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Potato Growers Urged To Be Aggressive In Bacterial Ring Rot Control

Potato Growers Urged To Be Aggressive In Bacterial Ring Rot Control

Idaho concerned over return of disorder that can be costly problem.

College of Agricultural and Life Sciences potato experts at the University of Idaho are reviving a task force to help growers address a flare-up of bacterial ring rot disease.

Phillip Nolte, a University of Idaho Extension seed potato specialist at Idaho Falls, says the disease is reaching levels not seen in a decade. Mainly a threat to the appearance and storage of spuds, bacterial ring rot is not associated with any human health concerns.

"It's a cyclic thing," says Nolte. "We last saw problems in 2002, and there was an earlier flare-up in the mid-1990s."

USDA Plant Physiologist William Belknap uses a DNA synthesizer to make rot-fighting genes for potatoes.

Growers then controlled the disease and largely eliminated it by setting up their sanitation practices while cutting seed during spring planting and thoroughly cleaning and disinfecting all equipment and storages between crops," he adds.

The same practices will control the current outbreak, he believes.

The task force, which he leads,  will help the potato industry, state and UI experts assist growers in tackling the disease and prevent the problem from becoming worse, he says.

Early monitoring shows that infection rates are heavy in some fields, but more monitoring is needed to determine the regional impact. Harvest will provide the most detailed information on the extent of the disease.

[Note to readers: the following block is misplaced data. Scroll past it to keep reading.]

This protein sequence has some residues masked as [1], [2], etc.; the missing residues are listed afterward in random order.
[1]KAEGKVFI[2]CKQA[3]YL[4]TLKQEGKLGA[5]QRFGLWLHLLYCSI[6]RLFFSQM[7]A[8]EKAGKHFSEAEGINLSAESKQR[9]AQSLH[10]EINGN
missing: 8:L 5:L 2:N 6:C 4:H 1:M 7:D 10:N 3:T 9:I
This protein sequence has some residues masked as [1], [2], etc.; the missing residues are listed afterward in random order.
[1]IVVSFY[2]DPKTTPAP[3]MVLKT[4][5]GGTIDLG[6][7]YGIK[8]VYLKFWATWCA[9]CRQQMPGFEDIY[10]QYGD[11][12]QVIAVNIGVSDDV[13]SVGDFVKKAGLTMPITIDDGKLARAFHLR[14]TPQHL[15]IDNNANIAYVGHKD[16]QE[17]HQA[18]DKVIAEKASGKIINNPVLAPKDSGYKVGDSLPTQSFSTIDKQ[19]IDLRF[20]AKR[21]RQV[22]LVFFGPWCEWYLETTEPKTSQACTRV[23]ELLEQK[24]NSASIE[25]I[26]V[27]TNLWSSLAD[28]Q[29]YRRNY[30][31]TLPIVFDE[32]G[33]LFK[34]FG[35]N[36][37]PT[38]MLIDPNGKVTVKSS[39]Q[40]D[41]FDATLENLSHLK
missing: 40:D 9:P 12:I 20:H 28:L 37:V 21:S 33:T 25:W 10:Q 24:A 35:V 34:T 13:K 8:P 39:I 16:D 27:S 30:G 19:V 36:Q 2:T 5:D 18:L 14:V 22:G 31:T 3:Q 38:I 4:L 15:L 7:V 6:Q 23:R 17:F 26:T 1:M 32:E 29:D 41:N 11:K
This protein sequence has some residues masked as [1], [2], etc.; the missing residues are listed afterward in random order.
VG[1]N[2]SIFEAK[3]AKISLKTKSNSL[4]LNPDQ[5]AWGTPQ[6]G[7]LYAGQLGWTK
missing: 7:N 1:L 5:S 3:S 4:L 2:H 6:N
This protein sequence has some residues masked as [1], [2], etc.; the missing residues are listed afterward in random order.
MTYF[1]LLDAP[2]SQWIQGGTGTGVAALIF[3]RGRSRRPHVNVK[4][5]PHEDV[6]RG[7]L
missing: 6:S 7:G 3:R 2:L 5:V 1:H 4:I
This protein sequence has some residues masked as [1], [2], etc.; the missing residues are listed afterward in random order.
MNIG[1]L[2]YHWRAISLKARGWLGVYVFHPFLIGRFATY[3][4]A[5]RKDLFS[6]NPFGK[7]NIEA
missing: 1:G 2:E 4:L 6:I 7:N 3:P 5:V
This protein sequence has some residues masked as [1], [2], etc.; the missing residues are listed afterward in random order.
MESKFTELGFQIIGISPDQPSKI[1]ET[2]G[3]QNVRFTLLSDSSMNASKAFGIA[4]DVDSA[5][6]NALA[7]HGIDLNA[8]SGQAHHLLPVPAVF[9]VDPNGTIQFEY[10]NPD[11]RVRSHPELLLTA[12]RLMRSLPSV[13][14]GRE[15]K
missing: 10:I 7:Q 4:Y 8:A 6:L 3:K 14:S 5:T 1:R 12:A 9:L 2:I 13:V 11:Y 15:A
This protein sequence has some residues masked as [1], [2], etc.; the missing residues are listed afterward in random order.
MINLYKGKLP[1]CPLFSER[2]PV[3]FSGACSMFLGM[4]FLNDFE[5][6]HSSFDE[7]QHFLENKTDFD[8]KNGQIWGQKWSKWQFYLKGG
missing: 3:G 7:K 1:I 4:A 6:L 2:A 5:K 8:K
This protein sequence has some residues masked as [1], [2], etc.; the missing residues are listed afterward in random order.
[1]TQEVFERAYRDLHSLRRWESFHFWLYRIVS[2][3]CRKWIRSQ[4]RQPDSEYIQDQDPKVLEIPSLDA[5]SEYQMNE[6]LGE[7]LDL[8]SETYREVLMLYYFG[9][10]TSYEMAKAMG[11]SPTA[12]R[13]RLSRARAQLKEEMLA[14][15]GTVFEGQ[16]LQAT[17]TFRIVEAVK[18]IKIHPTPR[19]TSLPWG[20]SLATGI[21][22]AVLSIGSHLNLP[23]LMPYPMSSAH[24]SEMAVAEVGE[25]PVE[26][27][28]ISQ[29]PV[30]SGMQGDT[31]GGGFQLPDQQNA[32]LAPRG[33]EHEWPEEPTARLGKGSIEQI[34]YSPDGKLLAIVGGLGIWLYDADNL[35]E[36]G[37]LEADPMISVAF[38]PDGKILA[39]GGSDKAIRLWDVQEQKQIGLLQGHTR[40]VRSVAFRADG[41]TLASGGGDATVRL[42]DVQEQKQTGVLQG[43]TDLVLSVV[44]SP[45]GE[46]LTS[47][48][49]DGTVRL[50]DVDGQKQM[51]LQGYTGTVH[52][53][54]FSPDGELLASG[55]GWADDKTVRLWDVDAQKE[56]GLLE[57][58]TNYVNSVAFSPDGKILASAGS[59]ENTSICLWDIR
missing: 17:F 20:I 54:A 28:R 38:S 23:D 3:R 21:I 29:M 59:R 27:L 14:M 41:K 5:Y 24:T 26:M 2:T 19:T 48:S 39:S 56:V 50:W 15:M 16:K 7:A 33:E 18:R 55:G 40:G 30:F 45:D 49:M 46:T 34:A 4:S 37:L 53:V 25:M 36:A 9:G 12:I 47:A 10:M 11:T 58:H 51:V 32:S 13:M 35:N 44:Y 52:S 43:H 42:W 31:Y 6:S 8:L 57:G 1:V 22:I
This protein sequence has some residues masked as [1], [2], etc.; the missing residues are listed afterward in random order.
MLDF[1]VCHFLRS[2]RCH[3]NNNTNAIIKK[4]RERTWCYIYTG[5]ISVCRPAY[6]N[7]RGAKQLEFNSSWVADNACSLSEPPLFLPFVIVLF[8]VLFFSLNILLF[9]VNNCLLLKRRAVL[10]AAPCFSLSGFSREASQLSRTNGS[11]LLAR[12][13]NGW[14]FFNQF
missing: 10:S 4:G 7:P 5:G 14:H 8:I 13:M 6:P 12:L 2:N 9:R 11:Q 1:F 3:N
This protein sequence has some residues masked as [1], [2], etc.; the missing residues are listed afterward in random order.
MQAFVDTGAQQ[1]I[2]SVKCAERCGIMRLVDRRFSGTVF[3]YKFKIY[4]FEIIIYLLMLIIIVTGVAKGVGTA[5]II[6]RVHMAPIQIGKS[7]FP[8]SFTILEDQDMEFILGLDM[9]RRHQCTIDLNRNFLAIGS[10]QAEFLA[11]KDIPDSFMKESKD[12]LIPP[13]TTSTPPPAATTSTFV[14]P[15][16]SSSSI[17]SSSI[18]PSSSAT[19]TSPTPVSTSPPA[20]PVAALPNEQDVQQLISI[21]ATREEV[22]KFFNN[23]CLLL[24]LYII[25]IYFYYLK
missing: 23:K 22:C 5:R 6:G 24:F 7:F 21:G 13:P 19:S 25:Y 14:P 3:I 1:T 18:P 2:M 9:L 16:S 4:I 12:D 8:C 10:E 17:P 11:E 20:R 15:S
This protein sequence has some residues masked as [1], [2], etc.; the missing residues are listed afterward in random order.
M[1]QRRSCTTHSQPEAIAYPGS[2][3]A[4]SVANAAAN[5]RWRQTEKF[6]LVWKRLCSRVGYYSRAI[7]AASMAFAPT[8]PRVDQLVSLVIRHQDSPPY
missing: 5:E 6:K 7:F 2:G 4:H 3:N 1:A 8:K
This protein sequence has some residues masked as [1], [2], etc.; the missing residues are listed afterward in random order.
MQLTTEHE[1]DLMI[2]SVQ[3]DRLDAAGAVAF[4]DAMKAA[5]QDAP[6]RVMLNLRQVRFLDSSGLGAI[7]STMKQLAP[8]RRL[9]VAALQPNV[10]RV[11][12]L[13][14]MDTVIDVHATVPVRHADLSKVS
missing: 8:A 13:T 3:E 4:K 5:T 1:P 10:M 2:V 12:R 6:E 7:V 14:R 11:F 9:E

In cases where monitoring shows a significant problem with bacterial ring rot, Nolte says growers should delay harvesting until later in the season. That's because infected potatoes will rot in the soil and fewer will have to be sorted out before storage.

The cyclic nature of bacterial ring rot's appearance has much to do with relaxed vigilance by both seed potato producers and commercial growers, Nolte says. "After it appears, everyone is very aware and aggressive in their sanitation programs. Then we don't see bacterial ring rot for several years and people get complacent."

The disease is spread to healthy tubers when a contaminated potato leaves inoculum seed cuttings and handling equipment. It can remain viable in dried bacterial slime and in dried potato sap on equipment and storage surfaces for many years if not properly disinfected.

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